Councilman Paul Vallone is pushing for ferry service to reach the northeastern region of Queens as the New York City Economic Development Corporation (NYCEDC) launches a new ferry feasibility study.
“While the city has announced and moved forward with expansions of existing ferry service, transportation deserts like northeast Queens continue to be overlooked,” said Vallone.
This is not the fist time Vallone has tried to lengthen ferry service to the area. In 2014, the councilman, along with then-Councilwoman Julissa Ferreras-Copeland and Councilman Peter Koo, wrote a letter requesting that the director of ferry services conduct a pilot program that would test out the long-term viability of ferry service from Manhattan to Citi Field in Flushing and to Fort Totten in Bayside.
The letter cited economic viability, lack of transportation alternatives to the northeast of Queens and local demand and reasons behind the request. Vallone has advocated for a Willets Point ferry stop.
“A bus and two-train commute every weekday into the city is becoming more and more unbearable,” said College Point resident Nancy Coppola Anchor, who spends at least three hours commuting each day during the work week. “A ferry would be an ideal solution.”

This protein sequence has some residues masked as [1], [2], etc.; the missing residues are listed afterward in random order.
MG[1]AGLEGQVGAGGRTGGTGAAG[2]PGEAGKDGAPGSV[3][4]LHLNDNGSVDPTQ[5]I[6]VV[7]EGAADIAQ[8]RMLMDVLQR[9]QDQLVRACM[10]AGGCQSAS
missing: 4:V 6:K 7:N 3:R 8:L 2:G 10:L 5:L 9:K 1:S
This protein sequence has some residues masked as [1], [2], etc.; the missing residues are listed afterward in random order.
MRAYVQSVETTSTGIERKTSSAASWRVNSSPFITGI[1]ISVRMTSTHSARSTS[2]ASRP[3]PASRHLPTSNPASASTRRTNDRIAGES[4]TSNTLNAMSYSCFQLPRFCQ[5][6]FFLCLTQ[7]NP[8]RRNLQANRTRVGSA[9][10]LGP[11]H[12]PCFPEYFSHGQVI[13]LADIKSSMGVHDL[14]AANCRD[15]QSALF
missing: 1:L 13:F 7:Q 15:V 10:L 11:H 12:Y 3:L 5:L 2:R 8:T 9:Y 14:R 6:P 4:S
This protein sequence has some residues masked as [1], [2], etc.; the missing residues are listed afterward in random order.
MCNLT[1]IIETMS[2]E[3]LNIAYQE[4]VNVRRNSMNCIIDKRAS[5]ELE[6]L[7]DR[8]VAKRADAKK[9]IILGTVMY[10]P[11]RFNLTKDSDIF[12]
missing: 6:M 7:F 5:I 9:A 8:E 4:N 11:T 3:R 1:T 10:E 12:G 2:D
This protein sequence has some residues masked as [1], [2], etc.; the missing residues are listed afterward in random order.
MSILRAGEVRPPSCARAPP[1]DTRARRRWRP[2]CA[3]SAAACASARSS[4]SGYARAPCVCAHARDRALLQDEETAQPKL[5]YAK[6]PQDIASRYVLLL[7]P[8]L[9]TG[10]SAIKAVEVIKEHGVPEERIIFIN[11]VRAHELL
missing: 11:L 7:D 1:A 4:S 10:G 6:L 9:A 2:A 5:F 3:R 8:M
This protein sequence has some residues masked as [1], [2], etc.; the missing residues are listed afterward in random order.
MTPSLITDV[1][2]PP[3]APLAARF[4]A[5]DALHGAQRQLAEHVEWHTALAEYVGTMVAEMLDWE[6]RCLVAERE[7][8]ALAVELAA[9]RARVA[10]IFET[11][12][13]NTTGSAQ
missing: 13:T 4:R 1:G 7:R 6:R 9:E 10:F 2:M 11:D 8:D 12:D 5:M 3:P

Currently, the New York City Ferry has six routes – Rockaway, East River, Astoria, South Brooklyn, Soundview and the Lower East Side – and has served nearly 6.5 million riders since launching in May 2017. The NYC Ferry serves approximately 18,000 riders on an average every week day and approximately 28,000 on Saturdays and Sundays.
“We’re slashing commuting times, connecting residents to major job centers, and reuniting New Yorkers with their waterfront and helping them discover other neighborhoods,” said NYCEDC President and CEO James Patchett. “We look forward to exploring ways to bring ferry service to more communities.”
On the NYCEDC’s website, it states that the agency is taking steps to meet with city officials and community board representatives of communities along the city’s waterfront in order to learn about potential sites to include in the study. Visitors of the website can suggests by filling out a short form. Responses will be accepted until Oct. 15.
The website also states that the study will take factors such as existing access to transit, population density and water depths into consideration before making a decision as to where to place more ferry stops. The criteria needed in 2018 to open a new ferry landing or line will be virtually identical to the last ferry feasibility study conducted in 2013.
But ferry service is a double-edged sword, according to one resident.
“Parking is already horrible,” said College Point resident Lauren Anchor, who is concerned about influx of parked cars as residents from the surrounding neighborhoods leave their vehicles to take the ferry. “I would love to get to the city faster but not with the risk of more parking problems.”